[Feature flags](🔗), also known as **feature toggles**, are a software development technique that lets you turn certain functionality on and off without deploying new code. This allows for better control and more experimentation over the full lifecycle of features. You can toggle a feature off to release code quickly without exposing it to users. You can also roll it out to a fraction of your user base to minimize the impact of the launch, allowing you to validate functionality and measure performance prior to rolling out broadly.
Full Stack supports advanced feature flagging through the core concept of a **feature** identified by a unique key like `
shopping_cart` or `
price_filter`. You can create a new feature and manage its rollout under the Features tab, or build a feature test in the Experiments tab.
## Create a feature
To create a feature:
Click _Features > Create New Feature…_.
Give the feature a unique key (and optional description). Valid keys contain alphanumeric characters, hyphens, and underscores, are limited to 64 characters, and can't contain spaces. You’ll use the feature key to determine whether the feature is on or off in your code.
Click _Create Feature_.
Implement the feature flag. At the bottom of the Create New Feature modal, Optimizely automatically populates example code for an API call with your feature key:
The example below shows how you can evaluate the feature flag with the `
Is Feature Enabled` method. This lets you build conditional branches in your code, showing the feature if enabled is `
true` and hiding it otherwise. You can also get a list of all the features that are enabled for a user using the `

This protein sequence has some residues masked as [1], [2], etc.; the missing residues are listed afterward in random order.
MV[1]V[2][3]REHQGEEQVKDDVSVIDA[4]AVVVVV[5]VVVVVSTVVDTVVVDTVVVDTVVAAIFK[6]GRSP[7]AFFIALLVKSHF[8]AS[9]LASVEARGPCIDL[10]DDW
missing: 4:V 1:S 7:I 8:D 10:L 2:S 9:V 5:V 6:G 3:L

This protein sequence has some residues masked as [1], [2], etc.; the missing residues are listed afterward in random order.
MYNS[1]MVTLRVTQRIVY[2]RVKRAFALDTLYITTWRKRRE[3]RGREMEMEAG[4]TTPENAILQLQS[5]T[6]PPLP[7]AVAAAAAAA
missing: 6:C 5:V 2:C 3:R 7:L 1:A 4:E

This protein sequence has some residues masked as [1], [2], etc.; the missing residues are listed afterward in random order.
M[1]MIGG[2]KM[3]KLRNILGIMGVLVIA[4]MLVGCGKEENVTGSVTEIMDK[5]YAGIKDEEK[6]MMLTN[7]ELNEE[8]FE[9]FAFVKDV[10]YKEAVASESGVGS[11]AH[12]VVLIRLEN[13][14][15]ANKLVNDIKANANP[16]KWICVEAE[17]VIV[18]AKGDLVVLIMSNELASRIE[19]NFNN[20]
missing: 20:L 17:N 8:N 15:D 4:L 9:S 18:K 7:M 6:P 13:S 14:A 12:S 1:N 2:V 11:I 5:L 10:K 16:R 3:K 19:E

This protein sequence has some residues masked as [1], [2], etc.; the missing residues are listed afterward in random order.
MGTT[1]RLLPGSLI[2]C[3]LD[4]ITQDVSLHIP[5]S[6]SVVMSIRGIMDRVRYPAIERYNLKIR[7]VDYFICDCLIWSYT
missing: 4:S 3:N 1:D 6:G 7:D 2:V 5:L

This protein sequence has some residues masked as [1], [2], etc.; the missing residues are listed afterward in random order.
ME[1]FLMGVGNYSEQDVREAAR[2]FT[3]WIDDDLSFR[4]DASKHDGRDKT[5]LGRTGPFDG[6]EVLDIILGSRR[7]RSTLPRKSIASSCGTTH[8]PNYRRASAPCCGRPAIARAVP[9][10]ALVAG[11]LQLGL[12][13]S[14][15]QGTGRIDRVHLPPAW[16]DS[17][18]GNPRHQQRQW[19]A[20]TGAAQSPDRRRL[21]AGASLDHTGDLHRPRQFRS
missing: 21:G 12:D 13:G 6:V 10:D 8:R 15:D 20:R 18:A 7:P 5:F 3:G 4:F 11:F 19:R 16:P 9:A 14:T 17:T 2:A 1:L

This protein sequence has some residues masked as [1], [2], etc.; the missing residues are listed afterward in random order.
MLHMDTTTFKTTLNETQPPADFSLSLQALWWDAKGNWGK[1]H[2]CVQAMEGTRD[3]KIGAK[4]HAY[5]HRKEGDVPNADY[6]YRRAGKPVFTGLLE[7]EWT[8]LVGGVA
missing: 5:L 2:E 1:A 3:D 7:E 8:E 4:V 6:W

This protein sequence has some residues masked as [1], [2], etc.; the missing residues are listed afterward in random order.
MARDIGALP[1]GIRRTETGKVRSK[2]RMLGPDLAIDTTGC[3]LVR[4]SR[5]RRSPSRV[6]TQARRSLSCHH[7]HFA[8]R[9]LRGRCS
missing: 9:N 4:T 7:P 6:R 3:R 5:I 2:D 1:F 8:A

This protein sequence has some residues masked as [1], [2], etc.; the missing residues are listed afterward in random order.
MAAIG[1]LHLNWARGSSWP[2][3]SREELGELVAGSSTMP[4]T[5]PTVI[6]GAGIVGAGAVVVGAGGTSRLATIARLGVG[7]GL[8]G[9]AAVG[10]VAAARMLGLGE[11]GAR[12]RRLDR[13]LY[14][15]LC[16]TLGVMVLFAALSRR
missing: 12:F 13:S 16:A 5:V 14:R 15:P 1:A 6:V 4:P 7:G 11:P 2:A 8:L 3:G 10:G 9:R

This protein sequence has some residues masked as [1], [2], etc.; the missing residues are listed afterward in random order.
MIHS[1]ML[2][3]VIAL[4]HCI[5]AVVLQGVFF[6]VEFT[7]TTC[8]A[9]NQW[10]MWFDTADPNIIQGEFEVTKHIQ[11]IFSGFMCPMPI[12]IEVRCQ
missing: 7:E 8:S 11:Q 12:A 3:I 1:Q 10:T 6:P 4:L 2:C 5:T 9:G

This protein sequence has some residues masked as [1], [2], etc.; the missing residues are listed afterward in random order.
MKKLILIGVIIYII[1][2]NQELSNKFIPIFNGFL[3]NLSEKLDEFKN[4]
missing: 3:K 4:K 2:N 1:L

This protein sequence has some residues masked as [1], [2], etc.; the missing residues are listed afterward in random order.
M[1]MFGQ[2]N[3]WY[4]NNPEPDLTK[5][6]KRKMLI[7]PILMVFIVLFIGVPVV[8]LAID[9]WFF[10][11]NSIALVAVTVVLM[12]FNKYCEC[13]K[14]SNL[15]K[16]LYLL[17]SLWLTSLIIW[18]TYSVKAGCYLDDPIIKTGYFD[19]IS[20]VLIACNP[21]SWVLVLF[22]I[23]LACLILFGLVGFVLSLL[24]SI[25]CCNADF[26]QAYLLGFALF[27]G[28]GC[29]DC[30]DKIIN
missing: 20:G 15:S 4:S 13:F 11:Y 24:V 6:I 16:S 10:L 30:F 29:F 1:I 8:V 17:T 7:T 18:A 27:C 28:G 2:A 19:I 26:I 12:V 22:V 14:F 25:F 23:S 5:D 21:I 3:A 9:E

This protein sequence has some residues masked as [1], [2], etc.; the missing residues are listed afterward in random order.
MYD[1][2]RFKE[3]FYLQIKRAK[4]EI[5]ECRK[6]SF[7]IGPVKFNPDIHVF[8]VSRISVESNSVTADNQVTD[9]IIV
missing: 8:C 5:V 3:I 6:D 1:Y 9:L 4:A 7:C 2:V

Get Enabled Features` method.
The goal of these methods is to separate the process of developing and releasing code from the decision to turn a feature on. Build your feature and deploy it to your application behind this flag, then turn the feature on or off for specific users by running tests and rollouts. The value this method returns is determined by your test(s) and rollout associated with the feature. For example, if the current user is assigned to a variation in a feature test for which the feature is on, the method returns `
true`. Otherwise, it returns `
## Configuration variables
In addition to binary flagging, features also support **variables** for remote configuration. This lets you parameterize the feature and configure its settings without deploying new code. For example, you can tune the parameters of a search algorithm or the display of a user interface.
See [Define feature variables](🔗).
## Toggles and rollouts
Feature flags support **remote toggling**, so you can turn a feature on or off directly from the Optimizely dashboard. This means you can deploy code silently, then toggle an individual feature on without impacting other features in your release. It also supports **incremental rollouts** so you can launch a feature to a targeted subset your users. For example, you can launch a new feature to a random 10% of all users, or to a specific audience of beta testers. If anything goes wrong, you can immediately roll back without redeploying your app.
See [Rollout and rollback features](🔗).
## Feature tests
Full Stack enables you to experiment on the features you build. You can build a [feature test](🔗) to measure whether your feature raises key metrics, or if it actually hurts them. For example, did a redesigned homepage lead to higher revenue, or did it actually slow down the app? You can also test different configurations against each other to find the ideal combination of variables to show different users.
See [Run feature tests](🔗).